November 27, 2018

Transparency in Queues

Lego Queue

At one point or another in our lives we have all experienced a long queue, stuck in a car on the motorway, sat on a train waiting for an open platform. My favourite memories stretch back to that line for the lunch at primary school where it was cake and custard day!

A recent trip however really highlighted a major problem with queueing systems. This trip I can only describe as a punishment camp for parents…. Legoland Windsor.

Legoland Windsor had some incredible queues for the rides and amusements, the worst I spotted was a two hour wait time for the Ninjago ride.

So the questions that spring to mind:

- Why don't they just build more rides?

- Surely they could just restrict the number of people into the park?

High demand for existing services and the cost of scaling, weighed up against utilisation are all dynamics at play here. This is true of most, if not all service systems. If you are looking into scaling your organisational flow, these are all dynamics that will effect your ability to deliver as a unit to your stakeholders.

The thing thats been bugging me with the whole demand vs supply throughput and wait time problem is why do we instantly think that adding costly resources is the answer to our queueing problems?

What if first we looked at how we queue and how we can use the information around us to make better decisions about whether it’s worth queueing at all. Would providing our customers and stakeholders with more information about the potential wait time and position in the queue actually lead to a better experience?

Waiting

I've recently read “The bottleneck Rules” by Clarke Ching and it reminded me that not all bottlenecks are bad. Some as Clarke points out are there for safety and quality.

Flight departure boardIn the book Clarke talks about a delayed flight due to bad weather and the airport shutting down available runways for safety reasons, in effect the weather acting as a bottleneck to limit the amount of flights so there wouldn’t be a tragic accident. I guess what stood out about that analogy were the dimensions and perspectives that the effect of a bottleneck can have.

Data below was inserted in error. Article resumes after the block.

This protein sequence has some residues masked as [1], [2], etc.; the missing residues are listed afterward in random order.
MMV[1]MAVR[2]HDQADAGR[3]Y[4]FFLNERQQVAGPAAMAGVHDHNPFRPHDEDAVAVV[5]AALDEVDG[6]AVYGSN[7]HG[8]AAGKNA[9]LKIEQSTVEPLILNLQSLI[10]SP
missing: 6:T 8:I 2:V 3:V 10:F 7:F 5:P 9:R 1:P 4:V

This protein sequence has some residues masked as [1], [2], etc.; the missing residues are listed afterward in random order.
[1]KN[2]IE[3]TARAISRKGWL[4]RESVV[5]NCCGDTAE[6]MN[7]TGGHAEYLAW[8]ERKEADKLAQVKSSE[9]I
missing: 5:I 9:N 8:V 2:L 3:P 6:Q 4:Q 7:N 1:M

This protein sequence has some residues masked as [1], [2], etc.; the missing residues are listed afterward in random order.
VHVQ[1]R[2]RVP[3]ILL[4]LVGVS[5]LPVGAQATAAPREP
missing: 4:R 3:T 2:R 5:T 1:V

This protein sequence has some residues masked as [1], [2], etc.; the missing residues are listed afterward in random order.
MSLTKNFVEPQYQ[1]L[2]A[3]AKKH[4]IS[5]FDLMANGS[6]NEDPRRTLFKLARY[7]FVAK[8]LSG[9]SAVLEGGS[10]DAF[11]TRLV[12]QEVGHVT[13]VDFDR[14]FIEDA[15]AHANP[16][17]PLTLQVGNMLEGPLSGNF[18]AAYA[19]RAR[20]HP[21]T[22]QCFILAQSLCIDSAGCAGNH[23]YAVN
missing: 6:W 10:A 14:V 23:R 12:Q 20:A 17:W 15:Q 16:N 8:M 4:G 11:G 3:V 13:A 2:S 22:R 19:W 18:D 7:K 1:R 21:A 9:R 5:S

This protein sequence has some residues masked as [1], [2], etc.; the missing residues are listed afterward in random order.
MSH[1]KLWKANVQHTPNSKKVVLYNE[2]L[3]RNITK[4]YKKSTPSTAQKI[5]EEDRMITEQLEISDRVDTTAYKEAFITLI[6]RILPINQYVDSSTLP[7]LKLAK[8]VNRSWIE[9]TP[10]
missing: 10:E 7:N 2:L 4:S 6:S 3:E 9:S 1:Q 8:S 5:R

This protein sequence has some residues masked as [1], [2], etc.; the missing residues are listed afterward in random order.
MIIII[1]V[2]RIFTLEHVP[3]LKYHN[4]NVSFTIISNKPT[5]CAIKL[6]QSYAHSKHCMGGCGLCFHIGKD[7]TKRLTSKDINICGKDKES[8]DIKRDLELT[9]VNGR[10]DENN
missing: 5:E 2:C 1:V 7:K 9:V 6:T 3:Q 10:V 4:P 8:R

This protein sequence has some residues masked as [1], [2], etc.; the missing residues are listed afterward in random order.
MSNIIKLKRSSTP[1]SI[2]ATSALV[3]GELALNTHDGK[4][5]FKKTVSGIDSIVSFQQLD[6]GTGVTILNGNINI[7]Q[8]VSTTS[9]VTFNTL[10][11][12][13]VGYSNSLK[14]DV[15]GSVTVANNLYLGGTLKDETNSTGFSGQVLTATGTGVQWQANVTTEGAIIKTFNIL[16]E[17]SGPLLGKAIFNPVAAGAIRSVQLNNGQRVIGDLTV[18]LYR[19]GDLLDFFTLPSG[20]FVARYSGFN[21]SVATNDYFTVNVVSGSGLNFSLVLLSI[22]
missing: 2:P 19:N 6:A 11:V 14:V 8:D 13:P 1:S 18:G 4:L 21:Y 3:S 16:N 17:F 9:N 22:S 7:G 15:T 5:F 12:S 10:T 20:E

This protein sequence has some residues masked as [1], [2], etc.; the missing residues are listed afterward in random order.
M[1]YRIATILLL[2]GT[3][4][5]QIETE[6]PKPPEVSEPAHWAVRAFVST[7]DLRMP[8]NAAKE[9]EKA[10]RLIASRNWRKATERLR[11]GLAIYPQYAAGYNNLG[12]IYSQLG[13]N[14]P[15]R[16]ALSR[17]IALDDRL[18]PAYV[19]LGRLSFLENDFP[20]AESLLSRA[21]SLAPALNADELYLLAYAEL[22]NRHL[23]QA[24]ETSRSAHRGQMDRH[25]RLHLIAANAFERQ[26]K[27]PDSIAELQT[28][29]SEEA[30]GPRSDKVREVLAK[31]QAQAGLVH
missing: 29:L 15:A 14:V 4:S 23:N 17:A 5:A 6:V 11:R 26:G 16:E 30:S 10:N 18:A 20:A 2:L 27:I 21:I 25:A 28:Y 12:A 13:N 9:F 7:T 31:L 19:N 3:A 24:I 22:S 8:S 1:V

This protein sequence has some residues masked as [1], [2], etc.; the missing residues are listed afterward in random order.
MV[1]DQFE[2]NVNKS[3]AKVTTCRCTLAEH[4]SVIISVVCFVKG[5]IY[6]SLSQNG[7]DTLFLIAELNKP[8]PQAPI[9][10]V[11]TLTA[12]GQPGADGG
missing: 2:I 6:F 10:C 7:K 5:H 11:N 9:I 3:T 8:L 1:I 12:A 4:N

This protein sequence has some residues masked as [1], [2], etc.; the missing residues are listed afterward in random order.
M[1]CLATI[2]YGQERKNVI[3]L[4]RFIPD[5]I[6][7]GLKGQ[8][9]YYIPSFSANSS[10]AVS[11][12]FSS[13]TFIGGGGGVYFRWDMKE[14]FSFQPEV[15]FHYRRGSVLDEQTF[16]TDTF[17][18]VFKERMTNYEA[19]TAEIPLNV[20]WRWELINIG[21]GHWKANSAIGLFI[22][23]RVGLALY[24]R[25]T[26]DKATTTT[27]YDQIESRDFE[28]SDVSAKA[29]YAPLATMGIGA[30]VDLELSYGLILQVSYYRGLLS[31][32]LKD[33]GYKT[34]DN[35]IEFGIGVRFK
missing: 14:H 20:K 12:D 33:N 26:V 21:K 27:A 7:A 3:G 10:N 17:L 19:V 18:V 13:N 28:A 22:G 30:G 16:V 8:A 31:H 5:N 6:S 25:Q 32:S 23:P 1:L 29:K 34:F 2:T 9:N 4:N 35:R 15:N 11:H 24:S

Let me explain.

If we look at the safety perspective from the Airport it’s definitely the right thing. From the passengers “in flight” again it’s the right thing for their safety.

From the perspective of those waiting for their journey to work, or family holidays etc, those basically stuck in the airport, it’s a really sucky situation. Clarke has a similar take on this as me. Theres not a lot we can do so lets grab a coffee and cake. Ive paid my money, I’ve made the effort to get here… I may as well wait.

So how do I know waiting is the right thing to do?

I could be stuck here for days…

Let's push this analogy further. Planes, Trains and Automobiles. A film from the 1980s starring John Candy and Steve Martin, where a pair of travellers set off on their journeys home for Thanksgiving while being hampered all the way by weather and the eventual choices they make in order to reach their goal. They continue to change their travel plans and don’t sit and wait for the latest transport system to resolve its difficulty and get them back on their journey.

Some may see this as wasteful, others may applaud their tenacity to complete their goal. In order to make this decision though we need information

Theres something here about being able to make a decision about your position in a queue, and what information you need in order to do so.

Weighing up the cost and wait time vs potential benefit from staying in position allows us to make a decision.

If you are able to communicate a position in a queue, why isn’t it possible to combine this with forecasted wait times to your customers, users, product owners, stakeholders. And if you did so, would they still wait?

In any queue and especially in Legoland there is something fundamental that we need in order to make that kind of decision.

Transparency

Transparency for your wait time in a physical system such as a coffeehouse is what you can understand from the queue of customers in front of you vs the amount of staff working the till and the espresso machine.

However that can only go so far as the gaggle of people clustered around the serving side of the bar waiting for their order, as they also have a wait time and no obvious order, and what happened to the chap who ordered a panino with their latte, where is he in the queue.

coffeehouseSure we maybe able to see him, but how long has everyone else been there, when will I get my turn to order? When will he get his panino?

We’ve suddenly uncovered a sub-queue of a different work type and this now has its own SLE for the staff to deal with.

So we have this kind of physical transparency that we can inspect. We do this a lot in Agile by using Kanban boards to communicate how much work and where it is in the flow.